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Bench Digital Multi Meter
Bench Digital Multi Meter
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Old 21st July 2008, 08:10 AM   #1
TheDriver is offline TheDriver  United States
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Default Bench Digital Multi Meter

Any recommendations on a high count, accurate Bench DMM for under $350?

At the moment, I would like to measure very small ac signals and very small capacitors (pF).

Not remotely a requirement but it would be nice if I could measure inductance.

If you guys haven't already notice, I am trying to make a small lab for myself. The main uses will be for my EE studies and side projects.


Thanks,
Matt
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Old 21st July 2008, 08:26 AM   #2
AndrewT is offline AndrewT  Scotland
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I got a metrex 50000 count for ~$120, ex MOD.
your budget seems high.
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Old 21st July 2008, 08:49 AM   #3
TheDriver is offline TheDriver  United States
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What is the model number?

I just threw a dollar amount out there not knowing how much one cost. If I can get a good DMM for $120 that just means more I can spend on other test equipment.
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Old 21st July 2008, 09:58 AM   #4
AndrewT is offline AndrewT  Scotland
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I'm not suggesting the Metrix MX556 since it does not do all you want. But in some respects it's great for the non lab amateur.
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Old 21st July 2008, 10:52 AM   #5
TheDriver is offline TheDriver  United States
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Does anyone have an opinion on the following two meters?

CSIMS8050
http://www.web-tronics.com/hiac53cobemo.html

The frequency counter is another tool I was planning on buying and wouldn't mind killing two birds with one stone.


Fluke 87V/E2
http://www.web-tronics.com/fl87inelcoki.html

I know the fluke isn't a bench. But it's a fluke.

Thanks,
Matt
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Old 21st July 2008, 11:42 AM   #6
TheDriver is offline TheDriver  United States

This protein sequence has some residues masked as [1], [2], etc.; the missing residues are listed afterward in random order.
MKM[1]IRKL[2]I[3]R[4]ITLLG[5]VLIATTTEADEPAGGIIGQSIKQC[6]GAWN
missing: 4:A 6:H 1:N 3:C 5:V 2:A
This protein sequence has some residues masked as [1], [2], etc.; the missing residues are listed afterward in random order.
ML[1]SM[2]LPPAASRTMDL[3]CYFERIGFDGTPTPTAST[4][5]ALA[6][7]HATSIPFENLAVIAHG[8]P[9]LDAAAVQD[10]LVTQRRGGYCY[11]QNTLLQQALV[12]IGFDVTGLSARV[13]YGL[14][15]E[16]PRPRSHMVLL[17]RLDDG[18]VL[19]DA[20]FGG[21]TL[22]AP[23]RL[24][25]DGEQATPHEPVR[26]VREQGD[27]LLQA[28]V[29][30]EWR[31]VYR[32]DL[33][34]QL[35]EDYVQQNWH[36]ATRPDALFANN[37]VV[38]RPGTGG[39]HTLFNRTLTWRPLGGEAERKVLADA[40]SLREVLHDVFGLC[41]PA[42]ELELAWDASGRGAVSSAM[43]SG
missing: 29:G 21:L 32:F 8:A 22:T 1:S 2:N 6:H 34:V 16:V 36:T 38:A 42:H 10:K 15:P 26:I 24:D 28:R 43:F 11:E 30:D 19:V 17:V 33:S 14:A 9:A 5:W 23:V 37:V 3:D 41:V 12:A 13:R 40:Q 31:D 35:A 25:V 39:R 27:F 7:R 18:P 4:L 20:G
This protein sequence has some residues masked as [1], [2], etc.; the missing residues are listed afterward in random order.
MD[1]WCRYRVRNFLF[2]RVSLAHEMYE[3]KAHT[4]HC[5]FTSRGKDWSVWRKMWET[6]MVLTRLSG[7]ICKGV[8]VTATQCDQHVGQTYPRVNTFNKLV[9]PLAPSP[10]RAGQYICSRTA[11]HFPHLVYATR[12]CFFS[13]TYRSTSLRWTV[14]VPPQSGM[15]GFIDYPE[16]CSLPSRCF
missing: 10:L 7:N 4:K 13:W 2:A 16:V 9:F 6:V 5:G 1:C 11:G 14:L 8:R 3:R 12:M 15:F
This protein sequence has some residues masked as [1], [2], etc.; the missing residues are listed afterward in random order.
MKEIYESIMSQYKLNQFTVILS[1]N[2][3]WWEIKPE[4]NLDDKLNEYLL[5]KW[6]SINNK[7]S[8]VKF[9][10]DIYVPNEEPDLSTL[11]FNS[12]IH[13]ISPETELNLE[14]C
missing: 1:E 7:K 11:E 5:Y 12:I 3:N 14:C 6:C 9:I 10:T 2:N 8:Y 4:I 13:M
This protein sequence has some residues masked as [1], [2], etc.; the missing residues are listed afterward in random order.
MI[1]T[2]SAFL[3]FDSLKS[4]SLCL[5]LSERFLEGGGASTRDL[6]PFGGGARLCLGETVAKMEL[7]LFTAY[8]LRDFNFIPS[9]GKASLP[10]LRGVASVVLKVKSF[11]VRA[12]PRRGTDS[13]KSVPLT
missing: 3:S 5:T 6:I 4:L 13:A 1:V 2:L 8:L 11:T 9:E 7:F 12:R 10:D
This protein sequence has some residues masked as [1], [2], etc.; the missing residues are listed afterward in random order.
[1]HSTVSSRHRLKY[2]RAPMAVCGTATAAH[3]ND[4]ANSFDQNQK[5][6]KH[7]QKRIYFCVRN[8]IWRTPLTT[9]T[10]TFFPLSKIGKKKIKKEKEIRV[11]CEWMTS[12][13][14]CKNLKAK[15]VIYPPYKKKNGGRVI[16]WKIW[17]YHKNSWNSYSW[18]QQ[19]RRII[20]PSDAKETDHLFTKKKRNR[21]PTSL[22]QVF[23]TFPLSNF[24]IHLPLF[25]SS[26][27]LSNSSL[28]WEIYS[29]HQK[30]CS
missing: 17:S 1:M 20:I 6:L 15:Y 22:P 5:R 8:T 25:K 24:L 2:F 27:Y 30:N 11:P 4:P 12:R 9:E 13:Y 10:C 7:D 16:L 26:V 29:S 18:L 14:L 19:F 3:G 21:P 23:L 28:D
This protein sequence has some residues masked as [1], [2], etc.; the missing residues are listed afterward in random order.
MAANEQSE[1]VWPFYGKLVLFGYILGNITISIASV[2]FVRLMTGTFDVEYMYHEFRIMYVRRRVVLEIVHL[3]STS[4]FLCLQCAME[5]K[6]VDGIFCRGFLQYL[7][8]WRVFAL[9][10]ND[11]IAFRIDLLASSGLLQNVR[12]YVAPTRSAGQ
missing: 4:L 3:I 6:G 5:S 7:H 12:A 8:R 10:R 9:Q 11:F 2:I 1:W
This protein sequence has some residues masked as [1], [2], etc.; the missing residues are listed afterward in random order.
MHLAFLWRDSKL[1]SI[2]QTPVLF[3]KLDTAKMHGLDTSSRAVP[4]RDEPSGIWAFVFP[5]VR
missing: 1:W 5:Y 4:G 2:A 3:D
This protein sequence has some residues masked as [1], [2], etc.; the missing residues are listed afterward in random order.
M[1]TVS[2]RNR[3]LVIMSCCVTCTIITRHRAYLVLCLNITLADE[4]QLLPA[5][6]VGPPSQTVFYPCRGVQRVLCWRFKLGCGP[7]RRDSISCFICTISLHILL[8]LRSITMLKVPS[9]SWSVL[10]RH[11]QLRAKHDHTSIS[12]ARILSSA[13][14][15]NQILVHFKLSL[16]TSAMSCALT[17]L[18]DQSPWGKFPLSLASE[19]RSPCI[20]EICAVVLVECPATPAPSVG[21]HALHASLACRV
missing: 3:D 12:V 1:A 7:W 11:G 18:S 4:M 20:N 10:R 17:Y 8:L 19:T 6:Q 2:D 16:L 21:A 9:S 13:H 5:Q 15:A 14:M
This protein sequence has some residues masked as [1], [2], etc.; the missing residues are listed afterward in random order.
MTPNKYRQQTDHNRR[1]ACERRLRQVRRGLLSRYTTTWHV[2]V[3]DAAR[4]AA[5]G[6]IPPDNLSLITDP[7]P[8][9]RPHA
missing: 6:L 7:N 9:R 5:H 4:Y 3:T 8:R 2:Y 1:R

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I am starting to think I don't need a bench meter to get the performance I want. The Fluke 287 looks like a good way to go.

50000 Count
0.025%
True RMS AC+DC
Storage
Trend Capture
USB

It looks like that would be the last portable DMM I would ever need.
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Old 21st July 2008, 11:55 AM   #7
jackinnj is offline jackinnj  United States
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Bench Digital Multi Meter
The Fluke 287 looks like a great hand-held.
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Old 21st July 2008, 01:21 PM   #8
KP11520 is offline KP11520  United States
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I was looking for a bench DMM and started looking at LCRs and Meters like the HP34401a to cover the Gamut.

I wasn't prepared for the investment amount (even used) after a purchase from a reliable seller and maybe calibration.

I decided on a Handheld DMM but didn't want to go crazy on price because I still would like some solid benchtop meters as my foundation.

I was looking around at some that gave great value for the money like BK Precision(5390).

Chris (Anatech) was very helpful in keeping me in reality with considering the reliability and stability factor. (Thanks Chris) I was interested in the Flukes and was tempted to buy the 289 (I am not sure the difference between it and the 287 but the 289 is cheaper). Chris is a Fluke guy all the way but suggested I buy the newer Agilent U1242A (they also have a U1252A that competes with the Fluke 28X series). I bought the U1242A and I am totally pleased. Can't beat the value at $220.00 with the amount of functions and accuracy. You might look at these too.

If after looking, you are still considering the Fluke 28X, check Tequipment.net. They are reliable and have the best prices I have seen! (plus they aren't too far from Jack if you need to send in some muscle!)

I hope this helps!

Regards//Keith
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Old 21st July 2008, 01:41 PM   #9
Conrad Hoffman is offline Conrad Hoffman  United States
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Most DVMs won't measure small values of capacitors or inductors, nor will the frequency counter have enough digits to really thrill me. Even our Agilent bench meters at work, though really great meters, are limited in the cap value department. For home audio I still go for an older high performance bench meter, then use a separate bridge for component measurements. Used GR1650 bridges and nice HP frequency counters don't cost very much. Get a reciprocal counter if possible, as they're much faster at low (audio) frequencies.
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Old 21st July 2008, 02:02 PM   #10
jackinnj is offline jackinnj  United States
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I second Conrad -- if you need to measure small values a GenRad Digibridge or an old manual bridge are just the thing. From time to time,reference resistors, caps and inductors show up on the bay. The only problem with bridges is that they take up a lot of space. Even the Heath impedance bridges are pretty good (and with a little creativity you can add an independent frequency source.)

I am going to have to refresh the old Popular Electronics Reactance Measurement Test set with a PIC.

If you can measure time, distance and mass, you can measure anything.
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